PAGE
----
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First Read’s Morning Clips: An Avalanche of News

TRUMP AGENDA: An avalanche of new Trump/Flynn/Russia developments

Reviewing all the biggest stories from the past 24 hours or so:

The New York Times: "Trump Team Knew Flynn Was Under Investigation Before He Came to White House"

Reuters: "Trump campaign had at least 18 undisclosed contacts with Russians - sources"

The Washington Post: "House majority leader to colleagues in 2016: 'I think Putin pays' Trump"

McClatchy: "Flynn stopped military plan Turkey opposed - after being paid as its agent"

NBC News: "Flynn, Manafort Are Key Figures in Russia Probe Mueller Will Lead"

Here's NBC's Pete Williams and Ken Dilanian on the appointment of former FBI Director Bob Mueller as special counsel to oversee the Russia probe.

The New York Times checks in with Trump supporters, some of whom are entertaining some conspiracy theories about the latest news.

POLITICO notes that Trump is bringing some of his former aides back into his orbit.

The AP: "The appointment of former FBI Director Robert Mueller as special counsel overseeing the federal government's Russia investigation has dramatically raised the legal and political stakes and put Trump's young presidency in dangerous waters just four months after he was sworn into office."

But some Republicans in Washington are starting to back away from Trump, the Washington Post notes.

POLITICO: "Not since the release of the Access Hollywood tape, in which Donald Trump bragged about groping women by the genitals, have some conservatives thought so seriously, if a bit wistfully, about two words: President Pence. The scandals clouding Trump's presidency — including, most recently, his firing of FBI Director James Comey, his alleged leak of classified information to Russian officials, and reports that he urged Comey to drop an investigation into a top aide — have raised once more the possibility that Trump could be pushed aside and replaced by Vice President Mike Pence."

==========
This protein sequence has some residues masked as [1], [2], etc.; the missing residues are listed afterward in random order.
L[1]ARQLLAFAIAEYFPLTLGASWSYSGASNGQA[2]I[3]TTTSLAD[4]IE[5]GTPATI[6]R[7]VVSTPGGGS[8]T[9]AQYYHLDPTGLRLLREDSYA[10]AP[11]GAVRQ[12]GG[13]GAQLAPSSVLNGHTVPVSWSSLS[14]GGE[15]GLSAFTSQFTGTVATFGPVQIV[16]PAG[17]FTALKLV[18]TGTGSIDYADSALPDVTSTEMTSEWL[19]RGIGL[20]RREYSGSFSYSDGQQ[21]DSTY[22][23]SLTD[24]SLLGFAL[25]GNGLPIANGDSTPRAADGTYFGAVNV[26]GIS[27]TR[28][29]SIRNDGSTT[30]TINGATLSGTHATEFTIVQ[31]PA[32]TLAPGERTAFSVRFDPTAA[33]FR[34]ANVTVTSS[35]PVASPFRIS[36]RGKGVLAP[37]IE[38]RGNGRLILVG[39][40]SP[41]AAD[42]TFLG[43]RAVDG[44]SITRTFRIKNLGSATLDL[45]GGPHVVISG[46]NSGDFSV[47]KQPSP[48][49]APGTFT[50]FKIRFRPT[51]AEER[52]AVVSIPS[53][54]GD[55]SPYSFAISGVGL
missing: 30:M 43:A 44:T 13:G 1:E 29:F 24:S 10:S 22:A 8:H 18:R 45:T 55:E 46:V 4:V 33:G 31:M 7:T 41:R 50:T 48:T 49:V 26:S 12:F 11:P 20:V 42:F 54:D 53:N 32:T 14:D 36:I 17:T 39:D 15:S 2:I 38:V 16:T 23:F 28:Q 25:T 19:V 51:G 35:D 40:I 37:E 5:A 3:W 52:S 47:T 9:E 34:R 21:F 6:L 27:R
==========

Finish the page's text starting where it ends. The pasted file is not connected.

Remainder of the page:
The Wall Street Journal: "The Trump administration's often-stated goal to review the line between commercial and investment banking activities may be very different—and less onerous for big banks—than the industry fears."

The worst job in Washington right now? Working for Trump. From the Washington Post: "Some White House staffers have turned to impeachment gallows humor. Other mid-level aides have started reaching out to consultants, shopping their resumes. And at least one senior staffer has begun privately talking to friends about what a post-White House job would look like, according to two people close the staffer… Privately, they say, the problem is not an incompetent communications shop, as the president sometimes gripes, or an ineffectual chief of staff, as friends and outside operatives repeatedly warn, but the man in the Oval Office, whose preferred management style is one of competing factions and organized chaos."

OFF TO THE RACES: Reaching to the Russia Probe News

GA-6: The Atlanta Journal-Constitution looks at how lawmakers in the state - and the special election candidates - are reacting to the Trump news.

MT-AL: The Billings Gazette has the latest on what the Montana House candidates have said about the Russia fracas.

Bernie Sanders is campaigning for Quist over the weekend.

SC-5: It's unlikely that a recount will change the results of the Republican runoff election, The State writes.

VA-GOV: A new poll from the Washington Post and the Schar School finds a very tight race between Tom Perriello and Ralph Northam.

The AP notes that Northam has outspent Perriello by more than two to one on TV ads.